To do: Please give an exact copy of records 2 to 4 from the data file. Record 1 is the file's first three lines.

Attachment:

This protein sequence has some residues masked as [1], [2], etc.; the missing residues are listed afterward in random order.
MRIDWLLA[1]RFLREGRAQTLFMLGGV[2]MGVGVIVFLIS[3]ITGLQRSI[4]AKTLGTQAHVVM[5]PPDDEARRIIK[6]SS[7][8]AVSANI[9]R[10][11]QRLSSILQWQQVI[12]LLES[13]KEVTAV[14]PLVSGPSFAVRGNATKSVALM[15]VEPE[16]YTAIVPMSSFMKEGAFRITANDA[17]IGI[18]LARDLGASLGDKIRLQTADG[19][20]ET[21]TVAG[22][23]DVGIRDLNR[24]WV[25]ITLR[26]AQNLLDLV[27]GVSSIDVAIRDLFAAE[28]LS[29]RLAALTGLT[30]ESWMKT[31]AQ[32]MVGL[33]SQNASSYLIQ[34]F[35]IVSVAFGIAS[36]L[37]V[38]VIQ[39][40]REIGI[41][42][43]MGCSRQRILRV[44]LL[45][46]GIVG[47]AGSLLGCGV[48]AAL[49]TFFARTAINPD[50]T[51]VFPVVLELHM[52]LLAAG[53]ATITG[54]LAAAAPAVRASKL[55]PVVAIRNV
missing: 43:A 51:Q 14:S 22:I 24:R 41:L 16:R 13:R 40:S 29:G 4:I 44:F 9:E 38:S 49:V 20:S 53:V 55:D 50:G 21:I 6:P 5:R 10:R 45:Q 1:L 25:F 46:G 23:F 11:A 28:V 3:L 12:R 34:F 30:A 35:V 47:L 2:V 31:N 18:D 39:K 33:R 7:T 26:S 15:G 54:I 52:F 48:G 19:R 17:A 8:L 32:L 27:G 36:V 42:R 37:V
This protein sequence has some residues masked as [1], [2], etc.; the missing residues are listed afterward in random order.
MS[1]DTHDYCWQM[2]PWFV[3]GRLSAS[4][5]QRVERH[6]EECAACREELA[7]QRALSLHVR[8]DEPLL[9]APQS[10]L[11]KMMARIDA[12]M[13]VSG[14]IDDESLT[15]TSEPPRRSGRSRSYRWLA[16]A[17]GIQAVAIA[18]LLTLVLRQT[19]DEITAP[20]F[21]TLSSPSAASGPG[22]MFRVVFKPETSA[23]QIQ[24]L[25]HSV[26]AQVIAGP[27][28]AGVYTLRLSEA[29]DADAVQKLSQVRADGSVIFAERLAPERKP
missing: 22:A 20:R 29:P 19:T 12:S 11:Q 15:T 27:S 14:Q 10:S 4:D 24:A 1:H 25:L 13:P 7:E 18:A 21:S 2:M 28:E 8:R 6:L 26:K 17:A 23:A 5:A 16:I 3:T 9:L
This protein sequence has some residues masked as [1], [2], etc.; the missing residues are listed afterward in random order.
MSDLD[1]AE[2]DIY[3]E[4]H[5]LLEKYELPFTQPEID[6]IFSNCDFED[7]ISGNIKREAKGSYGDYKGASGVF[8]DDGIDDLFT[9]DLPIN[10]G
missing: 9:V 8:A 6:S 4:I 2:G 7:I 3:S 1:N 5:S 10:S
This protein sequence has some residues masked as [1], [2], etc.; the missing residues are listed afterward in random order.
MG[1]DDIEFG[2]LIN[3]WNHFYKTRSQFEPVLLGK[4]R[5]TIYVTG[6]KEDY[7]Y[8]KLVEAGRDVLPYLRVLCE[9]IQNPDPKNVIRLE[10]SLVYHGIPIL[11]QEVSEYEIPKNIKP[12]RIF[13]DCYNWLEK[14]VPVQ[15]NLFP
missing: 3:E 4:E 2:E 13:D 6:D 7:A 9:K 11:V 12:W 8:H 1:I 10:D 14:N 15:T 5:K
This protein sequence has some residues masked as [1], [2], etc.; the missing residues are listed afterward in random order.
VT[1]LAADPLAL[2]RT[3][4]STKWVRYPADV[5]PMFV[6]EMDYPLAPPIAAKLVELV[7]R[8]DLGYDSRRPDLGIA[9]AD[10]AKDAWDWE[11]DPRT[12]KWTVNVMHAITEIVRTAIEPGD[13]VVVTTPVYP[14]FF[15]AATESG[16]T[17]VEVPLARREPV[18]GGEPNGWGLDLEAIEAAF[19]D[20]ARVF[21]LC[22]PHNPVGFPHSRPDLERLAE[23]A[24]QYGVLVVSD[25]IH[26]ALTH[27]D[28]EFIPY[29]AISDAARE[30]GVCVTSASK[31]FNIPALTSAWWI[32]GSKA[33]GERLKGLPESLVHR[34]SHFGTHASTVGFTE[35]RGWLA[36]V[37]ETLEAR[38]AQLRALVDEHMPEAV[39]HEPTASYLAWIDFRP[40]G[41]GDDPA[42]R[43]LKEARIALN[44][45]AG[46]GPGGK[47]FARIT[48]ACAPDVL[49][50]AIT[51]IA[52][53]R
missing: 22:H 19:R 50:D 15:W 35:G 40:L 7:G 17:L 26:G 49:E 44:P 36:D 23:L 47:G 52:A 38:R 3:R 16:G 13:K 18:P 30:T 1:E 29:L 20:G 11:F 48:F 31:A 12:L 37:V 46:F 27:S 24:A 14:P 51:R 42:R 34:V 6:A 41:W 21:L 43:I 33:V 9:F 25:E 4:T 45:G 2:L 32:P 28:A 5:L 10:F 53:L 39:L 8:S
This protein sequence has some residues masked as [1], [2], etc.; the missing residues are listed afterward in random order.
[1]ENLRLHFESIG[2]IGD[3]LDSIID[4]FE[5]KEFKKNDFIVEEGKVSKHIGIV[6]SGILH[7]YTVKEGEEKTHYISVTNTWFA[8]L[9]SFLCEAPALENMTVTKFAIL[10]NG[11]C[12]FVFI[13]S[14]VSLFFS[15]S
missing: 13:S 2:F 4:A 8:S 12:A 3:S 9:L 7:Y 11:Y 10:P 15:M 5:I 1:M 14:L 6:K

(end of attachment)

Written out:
This protein sequence has some residues masked as [1], [2], etc.; the missing residues are listed afterward in random order.
MS[1]DTHDYCWQM[2]PWFV[3]GRLSAS[4][5]QRVERH[6]EECAACREELA[7]QRALSLHVR[8]DEPLL[9]APQS[10]L[11]KMMARIDA[12]M[13]VSG[14]IDDESLT[15]TSEPPRRSGRSRSYRWLA[16]A[17]GIQAVAIA[18]LLTLVLRQT[19]DEITAP[20]F[21]TLSSPSAASGPG[22]MFRVVFKPETSA[23]QIQ[24]L[25]HSV[26]AQVIAGP[27][28]AGVYTLRLSEA[29]DADAVQKLSQVRADGSVIFAERLAPERKP
missing: 22:A 20:R 29:P 19:T 12:S 11:Q 15:T 27:S 14:Q 10:S 4:D 24:A 1:H 25:L 13:P 7:E 18:A 21:S 2:M 28:E 8:R 6:L 26:K 17:A 23:A 5:A 16:I 3:T 9:L
This protein sequence has some residues masked as [1], [2], etc.; the missing residues are listed afterward in random order.
MSDLD[1]AE[2]DIY[3]E[4]H[5]LLEKYELPFTQPEID[6]IFSNCDFED[7]ISGNIKREAKGSYGDYKGASGVF[8]DDGIDDLFT[9]DLPIN[10]G
missing: 9:V 8:A 6:S 4:I 2:G 7:I 3:S 1:N 5:S 10:S
This protein sequence has some residues masked as [1], [2], etc.; the missing residues are listed afterward in random order.
MG[1]DDIEFG[2]LIN[3]WNHFYKTRSQFEPVLLGK[4]R[5]TIYVTG[6]KEDY[7]Y[8]KLVEAGRDVLPYLRVLCE[9]IQNPDPKNVIRLE[10]SLVYHGIPIL[11]QEVSEYEIPKNIKP[12]RIF[13]DCYNWLEK[14]VPVQ[15]NLFP
missing: 3:E 4:E 2:E 13:D 6:D 7:A 9:K 11:V 12:W 8:H 1:I 10:D 14:N 15:T 5:K